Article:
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165 not reflect abflity differences. Second, higherwage industries have higher capitallabor ratios, which suggests that they need more skilled workers. Third, workers in higherwage industries have higher measured ability (in terms of education, experience, and so on); thus it seems likely that they have higher unmeasured ability. Finally, the same patterns of interindustry earnings differences occur, although less strongly, among selfemployed workers. The hypothesis that estimated interindustry wage differences reflect unmeasured ability cannot easily account for all of the findings about these differences, however. First, quantitative attempts to estimate how much of the differences can plausibly be due to unmeasured abihty generally leave a substantial portion of the differences unaccounted for (see, for example, Katz and Summers, 1989). Second, the unmeasuredability hypothesis cannot readily explain Gibbons and Katzs findings about the wage cuts of displaced workers. Third, the estimated wage premia are higher in industries where profits are higher; this is not what the unmeasuredability hypothesis naturally predicts. Finally, industries that pay higher wages generally do so in all occupations, from janitors to managers; it is not clear that unmeasured ability differences should be so strongly related across occupations. Thus, although the view that interindustry wage differences reflect unmeasured ability is troubling for rentbased explanations of those differences, it does not definitively refute them. The second aspect of this literatures findings that is not easily accounted for by efficiencywage theories concerns the characteristics of industries that pay high wages. As described above, higherwage industries tend to have higher capitallabor ratios, more educated and experienced workers, and higher profits. In addition, they have larger establishments, and larger fractions of male and of unionized workers (Dickens and Katz, 1987b). No single efficiencywage theory predicts aU of these patterns. As a result, authors who believe that the estimated interindustry wage differences reflect rents tend to resort to complicated explanations of them. Dickens and Katz and Krueger and Summers, for example, appeal to a combination of efficiencywage theories based on imperfect monitoring, efficiencywage theories based on workers perceptions of fairness, and worker power in wage determination. In sum, the literature on interindustry wage differences has identified an interesting set of regularities that differ greatly from what simple theories of the labor market predict. The reasons for those regularities, however, have not yet been convincingly identified. Problems 10.1. Union wage premia and efficiency wages. (Summers, 1988.) Consider the efficiencywage model analyzed in equaflons (10.12)(10.19). Suppose, however, that fraction f of workers belong to unions that are able to obtain
a wage that exceeds the nonunion wage by proportion p. Thus, = (1+, where Wu and w„ denote wages in the union and nonunion sectors; and the average wage, w, is given by fwu + (1  Own Nonunion employers continue to set their wages freely; thus (by the same reasoning used to derive [10.15] in the text), w„ = (1  bu)w„ /(1  p). (a) Find the equilibrium unemployment rate in terms of p, b, f, and p. ib) Suppose = f = 0.15. (i) What Is the equilibrium unemployment rate if /3  0.06 and b  17 By what proportion is the cost of effective labor higher in the union sector than in the nonunion sector? (ll) Repeat part (i) for the case of p = 0.03 and b = 0.5. 10.2. Efficiency wages and bargaining. Summers (1988, p. 386) states "In an efficiency wage environment, hrms that are forced to pay their workers premium wages suffer only secondorder losses. In almost any plausible bargaining framework, this makes it easier for workers to extract concessions." This problem asks you to investigate this claim. Consider a firm with profits given by 77 = (eL)"/a wL.O < a < 1, and a union witb objective ftmction U = w  x, where x is an index of its workers outside opportunities. Assume that the firm and the union bargain over the wage, and that the firm then chooses I taking w as given. (a) Suppose that e = 1, so that efficiencywage considerations are absent. (i) What value of I does the firm choose given w7 What is the resulting level of profits? (ii) Suppose that the firm and the union choose w to maximize Utt, where 0 <y < a indexes the unions power in the bargaining (this is known as the Nash bargaining solution). What level of w do they choose? (ni) What is d(\nw)ldy at 7 = 0? (b) Suppose that e is given by equation (10.12) in the text: e = [(w  x)/x] for w > X, where 0 < /3 < 1. (/) What value of I does the firm choose given w? What is the resulting level of profits? (ti) Suppose that the firm and the union choose w to maximize UTTT.O < < a. What level of w do they choose? (Hint: for the case of p =0, your answer should simplify to your answer in part [a][ii].) (in) What is d(lnw)lSy at = 0? Is this elasticity higher with efficiency wages than without, as Summers argues? Is the impact of bargaining on the wage qualitatively different with efficiency wages, as Summers implies? 10.3 Describe how each of the following affect equilibrium employment and the wage in the ShapiroStiglitz model: (a) An increase in workers discount rate, p.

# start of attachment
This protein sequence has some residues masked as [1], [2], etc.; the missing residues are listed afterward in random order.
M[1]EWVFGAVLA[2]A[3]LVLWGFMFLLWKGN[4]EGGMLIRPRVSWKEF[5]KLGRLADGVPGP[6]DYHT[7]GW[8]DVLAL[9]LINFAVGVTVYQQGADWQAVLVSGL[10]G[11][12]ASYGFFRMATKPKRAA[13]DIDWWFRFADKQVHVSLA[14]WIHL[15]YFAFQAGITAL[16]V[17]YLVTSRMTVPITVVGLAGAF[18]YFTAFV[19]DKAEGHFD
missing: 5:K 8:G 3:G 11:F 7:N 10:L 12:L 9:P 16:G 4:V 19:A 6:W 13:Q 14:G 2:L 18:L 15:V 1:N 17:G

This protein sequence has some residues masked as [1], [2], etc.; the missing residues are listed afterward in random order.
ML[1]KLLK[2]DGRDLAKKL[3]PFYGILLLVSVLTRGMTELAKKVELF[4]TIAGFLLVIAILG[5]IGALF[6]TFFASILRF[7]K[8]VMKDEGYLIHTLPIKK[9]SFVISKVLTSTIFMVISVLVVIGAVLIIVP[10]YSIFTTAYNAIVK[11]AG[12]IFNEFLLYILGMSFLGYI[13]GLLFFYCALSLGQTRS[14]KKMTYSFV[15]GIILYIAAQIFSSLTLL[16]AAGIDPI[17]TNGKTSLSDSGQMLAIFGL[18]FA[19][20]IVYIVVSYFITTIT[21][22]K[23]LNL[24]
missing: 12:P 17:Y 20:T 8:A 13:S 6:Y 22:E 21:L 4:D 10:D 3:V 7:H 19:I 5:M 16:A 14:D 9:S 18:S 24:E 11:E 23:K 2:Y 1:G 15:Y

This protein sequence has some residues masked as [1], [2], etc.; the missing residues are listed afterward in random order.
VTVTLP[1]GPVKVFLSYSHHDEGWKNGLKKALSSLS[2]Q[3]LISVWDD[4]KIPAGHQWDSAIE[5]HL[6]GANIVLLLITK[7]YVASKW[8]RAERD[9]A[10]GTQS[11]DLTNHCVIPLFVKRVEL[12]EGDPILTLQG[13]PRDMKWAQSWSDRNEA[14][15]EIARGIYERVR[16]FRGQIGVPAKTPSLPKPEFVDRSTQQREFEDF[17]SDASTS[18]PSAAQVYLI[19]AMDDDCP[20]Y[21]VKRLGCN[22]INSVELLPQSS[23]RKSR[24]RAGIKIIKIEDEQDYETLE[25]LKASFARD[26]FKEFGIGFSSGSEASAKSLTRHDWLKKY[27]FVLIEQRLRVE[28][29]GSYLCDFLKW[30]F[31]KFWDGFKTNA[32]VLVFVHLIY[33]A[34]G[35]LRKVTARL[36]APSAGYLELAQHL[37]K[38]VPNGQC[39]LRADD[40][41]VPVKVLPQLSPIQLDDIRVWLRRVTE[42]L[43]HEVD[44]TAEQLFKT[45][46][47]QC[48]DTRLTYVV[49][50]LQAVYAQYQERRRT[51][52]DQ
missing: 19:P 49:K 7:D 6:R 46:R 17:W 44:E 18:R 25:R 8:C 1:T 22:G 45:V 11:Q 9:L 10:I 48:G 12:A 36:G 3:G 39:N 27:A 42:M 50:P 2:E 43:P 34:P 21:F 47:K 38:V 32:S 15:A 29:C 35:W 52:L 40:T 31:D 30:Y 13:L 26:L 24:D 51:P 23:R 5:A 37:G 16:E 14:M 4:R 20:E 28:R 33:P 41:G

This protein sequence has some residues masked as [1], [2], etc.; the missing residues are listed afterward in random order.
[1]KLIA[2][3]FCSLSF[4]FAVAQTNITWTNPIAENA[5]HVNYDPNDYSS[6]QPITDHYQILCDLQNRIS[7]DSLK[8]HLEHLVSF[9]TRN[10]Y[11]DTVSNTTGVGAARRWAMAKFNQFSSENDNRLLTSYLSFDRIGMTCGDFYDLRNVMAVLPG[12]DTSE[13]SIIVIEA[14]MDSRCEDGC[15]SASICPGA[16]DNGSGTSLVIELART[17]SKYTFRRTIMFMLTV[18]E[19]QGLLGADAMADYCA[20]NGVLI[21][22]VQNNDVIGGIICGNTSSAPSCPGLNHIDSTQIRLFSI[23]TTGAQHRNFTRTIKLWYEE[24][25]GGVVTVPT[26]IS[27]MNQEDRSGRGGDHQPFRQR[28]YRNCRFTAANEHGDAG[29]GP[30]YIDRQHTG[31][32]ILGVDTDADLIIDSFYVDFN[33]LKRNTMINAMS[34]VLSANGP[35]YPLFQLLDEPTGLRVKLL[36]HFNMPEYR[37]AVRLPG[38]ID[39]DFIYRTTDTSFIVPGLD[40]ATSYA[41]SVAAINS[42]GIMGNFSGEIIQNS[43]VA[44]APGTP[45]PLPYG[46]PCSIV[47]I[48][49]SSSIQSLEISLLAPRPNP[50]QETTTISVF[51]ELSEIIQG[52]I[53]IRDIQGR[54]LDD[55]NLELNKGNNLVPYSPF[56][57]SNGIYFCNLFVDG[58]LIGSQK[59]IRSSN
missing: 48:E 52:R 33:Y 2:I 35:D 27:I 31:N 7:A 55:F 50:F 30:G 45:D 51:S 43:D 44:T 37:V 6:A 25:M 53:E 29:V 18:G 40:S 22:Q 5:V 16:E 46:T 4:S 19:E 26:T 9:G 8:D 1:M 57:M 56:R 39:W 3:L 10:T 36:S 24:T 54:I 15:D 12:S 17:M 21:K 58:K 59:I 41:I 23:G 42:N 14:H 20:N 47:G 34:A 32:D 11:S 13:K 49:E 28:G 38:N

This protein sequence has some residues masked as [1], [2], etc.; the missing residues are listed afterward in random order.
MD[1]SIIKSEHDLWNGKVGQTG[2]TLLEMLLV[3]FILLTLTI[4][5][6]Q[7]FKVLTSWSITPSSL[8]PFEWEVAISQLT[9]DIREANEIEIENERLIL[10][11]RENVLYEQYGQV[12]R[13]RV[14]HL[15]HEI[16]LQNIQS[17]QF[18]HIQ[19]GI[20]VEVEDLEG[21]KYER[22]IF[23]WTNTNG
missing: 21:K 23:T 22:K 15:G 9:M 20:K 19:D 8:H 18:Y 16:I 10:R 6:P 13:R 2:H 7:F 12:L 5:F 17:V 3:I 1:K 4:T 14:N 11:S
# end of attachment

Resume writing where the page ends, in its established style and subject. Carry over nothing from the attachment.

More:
(b) An increase in the job breakup rate, b. ic) A positive multiplicative shock to the production function (that is, suppose the production function is AF(L), and consider an increase in A). id) An increase in the size of the labor force, I. 10.4 Suppose that in the ShapiroStiglitz model, unemployed workers are hired according to how long they have been unemployed rather than at random; specifically, suppose that workers who have been unemployed the longest are hired first. (a) Consider a steady state where there is no shirking. Derive an expression for how long it takes a worker who becomes unemployed to get a job as a function of b, L, N, and L (b) Let Vu be the value of being a worker who is newly unemployed. Derive an expression for Vu as a function of the time it takes to gel a job, workers discount rate (p), and the value of being employed (Vt). (c) Using your answers to parts ( ) and (b), find the noshirking condition for this version of the model. (d) How, if at all, does the assumption that the longerterm unemployed get priority affect the equilibrium unemployment rate? 10.5 The fair wageefforl hypothesis. (Akerlof and Yellen, 1990.) Suppose there is a large number of firms, N, each with prohts given by F{eL)  wL,F{) > 0, f "(•) < 0. i is the number of workers the firm hires, w is the wage it pays, and e is workers effort. Effort is given by e = minlw/w*, 1], where w* is the "fair wage"; that is, if workers are paid less than the fair wage, they reduce their effort in proportion to the shortfall. Assume that there are I workers who are willing to work at any positive wage. (a) If a firm can hire workers at any wage, what value (or range of values) of w yields the highest profits? Eor the remainder of the problem, assume that if the firm is Indifferent over a range of possible wages, it pays the highest value in this range. (b) Suppose vv* is given by w = w + a ~bu,b > 0, where is the unemployment rate and W is the average wage paid by the Arms in this economy. (i) Given your answer to part (a), what wage does the representative firm pay if it can choose w freely (taking w and as given)? (ii) Under what conditions does the equilibrium involve positive unemployment and no constraints on firms choice of w? (Hint: in this case, equilibrium requires that the representative firm, taking W as given, wishes to pay W.) What is the unemployment rate in this case? (Hi) Under what conditions is there full employment? (c) Suppose the representative firms production function is modified to be F(ALi + U),A > 1, where L] and Li are the numbers of high